Do you work in an office? Have you ever thought about how much time of your life you actually spend by your desk, together with your colleagues, typing away at your laptop or computer? It’s a bit scary to think about actually, it’s when you think about how much time of your life you spend sleeping. And then when you think of both of those things you start wondering how you ever have time to do anything other than sleep and work. Sorry, I don’t mean to bring you down, and this post is not going to be able how to make the most of your time when you’re not sleeping or working, but how to make the best of your time when you’re at work. Not in the sense of you should love what you do kind of way (which is very important as well of course) but your physical and mental health when you work in an office environment.
I’ve worked in an office for more than 4 and a half years now and have recently gone from a relatively large office pace in a converted mill to a hyper modern glass box for 4 people down in London. I have to admit it was kind of a big change for me. Not just because I have less colleagues around me, but mainly because I have loads of new people around me that I don’t work with! As we’re in a shared office space with glass walls, I see a lot of people every day that I don’t actually work with. Don’t get me wrong, I love people watching and it’s great to still have people around now there’s less of us, but it’s a less ‘cosy’ environment to what I was used to. In our Leeds office (which I still go back to regularly) we’ve personalised more or less every wall in the office, be that with a mural of our favourite work related memories, our branding, or white board paint with silly messages, there is a strong sense of community I don’t get in our new London office.
I’ve always been obsessed with our company’s brand colours and refuse to even have post-it notes that are not in any of our brand colours. I think this is an important thing about working in an office: consistency in the branding or theme of the office. It creates a stronger sense of belonging and makes you feel safe and secure in where you work. It can also has the added benefit of reinforcing brand values too.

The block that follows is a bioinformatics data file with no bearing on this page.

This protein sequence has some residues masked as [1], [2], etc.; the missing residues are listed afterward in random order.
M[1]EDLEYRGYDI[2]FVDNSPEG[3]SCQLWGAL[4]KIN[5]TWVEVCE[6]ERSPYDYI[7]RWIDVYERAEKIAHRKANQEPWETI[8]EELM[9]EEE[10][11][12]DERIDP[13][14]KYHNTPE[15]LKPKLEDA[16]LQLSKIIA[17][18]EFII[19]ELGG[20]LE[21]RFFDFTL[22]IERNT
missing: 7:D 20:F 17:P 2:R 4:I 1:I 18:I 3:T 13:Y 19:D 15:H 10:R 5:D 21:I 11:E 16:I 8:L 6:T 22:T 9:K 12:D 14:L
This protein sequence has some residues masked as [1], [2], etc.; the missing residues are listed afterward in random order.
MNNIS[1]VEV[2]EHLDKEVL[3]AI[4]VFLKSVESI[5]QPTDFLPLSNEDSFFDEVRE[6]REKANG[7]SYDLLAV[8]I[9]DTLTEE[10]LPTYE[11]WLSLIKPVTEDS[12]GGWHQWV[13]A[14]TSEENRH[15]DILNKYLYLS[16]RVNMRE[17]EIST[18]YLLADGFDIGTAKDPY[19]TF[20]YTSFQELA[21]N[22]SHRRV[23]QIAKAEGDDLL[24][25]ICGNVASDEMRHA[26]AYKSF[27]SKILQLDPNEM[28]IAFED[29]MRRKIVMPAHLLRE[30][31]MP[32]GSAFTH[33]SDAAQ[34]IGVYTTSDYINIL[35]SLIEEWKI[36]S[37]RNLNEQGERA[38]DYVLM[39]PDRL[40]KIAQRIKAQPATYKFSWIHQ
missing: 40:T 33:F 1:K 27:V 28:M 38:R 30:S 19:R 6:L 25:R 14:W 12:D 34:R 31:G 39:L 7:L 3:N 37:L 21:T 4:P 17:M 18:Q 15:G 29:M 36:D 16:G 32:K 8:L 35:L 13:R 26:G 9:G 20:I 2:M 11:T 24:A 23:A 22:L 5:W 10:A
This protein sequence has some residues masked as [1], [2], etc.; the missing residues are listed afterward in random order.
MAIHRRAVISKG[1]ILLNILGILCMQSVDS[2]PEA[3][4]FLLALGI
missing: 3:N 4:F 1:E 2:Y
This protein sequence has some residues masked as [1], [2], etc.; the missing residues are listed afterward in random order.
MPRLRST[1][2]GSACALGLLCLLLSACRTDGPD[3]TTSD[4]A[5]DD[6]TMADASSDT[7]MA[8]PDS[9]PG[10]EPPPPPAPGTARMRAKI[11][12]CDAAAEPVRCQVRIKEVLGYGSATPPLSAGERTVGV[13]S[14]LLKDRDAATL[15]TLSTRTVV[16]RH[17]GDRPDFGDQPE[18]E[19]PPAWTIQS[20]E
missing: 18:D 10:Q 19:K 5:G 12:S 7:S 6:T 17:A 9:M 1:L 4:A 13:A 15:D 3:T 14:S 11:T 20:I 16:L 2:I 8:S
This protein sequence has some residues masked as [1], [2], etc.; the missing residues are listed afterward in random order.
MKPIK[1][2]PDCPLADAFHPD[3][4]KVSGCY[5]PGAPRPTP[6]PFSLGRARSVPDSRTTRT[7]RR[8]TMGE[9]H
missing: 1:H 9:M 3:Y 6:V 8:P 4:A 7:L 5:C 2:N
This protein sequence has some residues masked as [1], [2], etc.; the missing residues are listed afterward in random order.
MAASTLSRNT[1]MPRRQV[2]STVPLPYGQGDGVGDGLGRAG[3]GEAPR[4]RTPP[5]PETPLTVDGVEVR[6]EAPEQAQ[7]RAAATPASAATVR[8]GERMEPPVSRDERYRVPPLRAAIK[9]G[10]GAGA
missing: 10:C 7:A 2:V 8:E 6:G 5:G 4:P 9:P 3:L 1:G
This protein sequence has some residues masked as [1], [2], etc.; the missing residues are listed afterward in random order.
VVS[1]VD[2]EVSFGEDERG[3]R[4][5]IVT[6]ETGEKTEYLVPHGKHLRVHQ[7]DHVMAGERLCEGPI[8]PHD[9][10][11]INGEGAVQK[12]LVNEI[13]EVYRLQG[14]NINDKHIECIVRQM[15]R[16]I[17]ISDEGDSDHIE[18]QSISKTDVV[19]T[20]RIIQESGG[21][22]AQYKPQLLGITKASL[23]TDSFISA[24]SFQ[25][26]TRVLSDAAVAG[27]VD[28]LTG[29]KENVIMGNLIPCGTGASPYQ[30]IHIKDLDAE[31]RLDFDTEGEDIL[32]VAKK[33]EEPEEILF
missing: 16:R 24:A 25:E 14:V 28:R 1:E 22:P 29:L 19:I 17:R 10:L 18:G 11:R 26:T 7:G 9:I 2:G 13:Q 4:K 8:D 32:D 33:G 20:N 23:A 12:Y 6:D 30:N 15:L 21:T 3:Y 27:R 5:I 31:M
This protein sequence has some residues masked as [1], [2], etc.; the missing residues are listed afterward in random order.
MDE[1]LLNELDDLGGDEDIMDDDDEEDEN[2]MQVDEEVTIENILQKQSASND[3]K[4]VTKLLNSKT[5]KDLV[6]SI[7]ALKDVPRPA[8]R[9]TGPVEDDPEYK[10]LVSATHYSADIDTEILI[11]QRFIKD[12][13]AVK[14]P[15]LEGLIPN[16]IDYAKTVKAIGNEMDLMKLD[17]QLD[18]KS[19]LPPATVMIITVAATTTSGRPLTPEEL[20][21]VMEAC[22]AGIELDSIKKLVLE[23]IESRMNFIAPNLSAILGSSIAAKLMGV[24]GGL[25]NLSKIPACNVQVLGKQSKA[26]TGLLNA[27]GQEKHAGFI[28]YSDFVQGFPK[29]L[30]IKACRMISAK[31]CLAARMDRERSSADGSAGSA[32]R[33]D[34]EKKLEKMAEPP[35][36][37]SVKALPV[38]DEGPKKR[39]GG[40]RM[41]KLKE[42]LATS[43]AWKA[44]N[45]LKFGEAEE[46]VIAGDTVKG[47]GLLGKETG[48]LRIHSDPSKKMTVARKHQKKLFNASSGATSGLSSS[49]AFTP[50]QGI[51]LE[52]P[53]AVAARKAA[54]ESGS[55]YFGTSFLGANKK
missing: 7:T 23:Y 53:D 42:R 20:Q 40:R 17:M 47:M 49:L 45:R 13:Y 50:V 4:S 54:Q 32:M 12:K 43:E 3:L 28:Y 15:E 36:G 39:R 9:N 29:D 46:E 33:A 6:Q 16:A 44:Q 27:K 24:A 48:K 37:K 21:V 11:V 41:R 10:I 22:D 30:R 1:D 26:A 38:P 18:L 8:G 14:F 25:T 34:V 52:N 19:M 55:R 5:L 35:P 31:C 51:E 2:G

Another important thing to think about, going back to my point about how much time we spend at work, is to not forget that the way you spend all those hours in the office will have an effect on your body. You wouldn’t sleep on a really bad mattress that you know will give you back problems in the long run, so why would you sit on a chair that gives you really bad posture, or use a mouse that strains your wrist? I don’t have a really good posture and I don’t always connect my laptop to my monitor at work (which is much better for my eyes), but I’ve found that mixing things up really work for me. Some days I’m just really busy and all of a sudden I’ve been sat still for hours in the same bad posture on my laptop – it’s not great, and I feel awful afterwards. What I try to do instead is to move around to different places, connect my laptop when I’m at my desk, but then take my laptop out to the common area and sit on a sofa for a bit for example. The facilities we have in our shared office space is really good for this as we have a lot f different creative places you could sit and work (including kitchens with free cookies!).
Check out this infographic made by experts of office fit out in London, K2 Space for some more inspiration regarding your office space. It’s called “What Makes London Workers Tick – How The Decor Of An Office Affects A Worker’s Well Being”
Do you walk in an office? Do you ever think about your surroundings and how they affect you? I’d love to hear your thoughts in the comments below or on Twitter!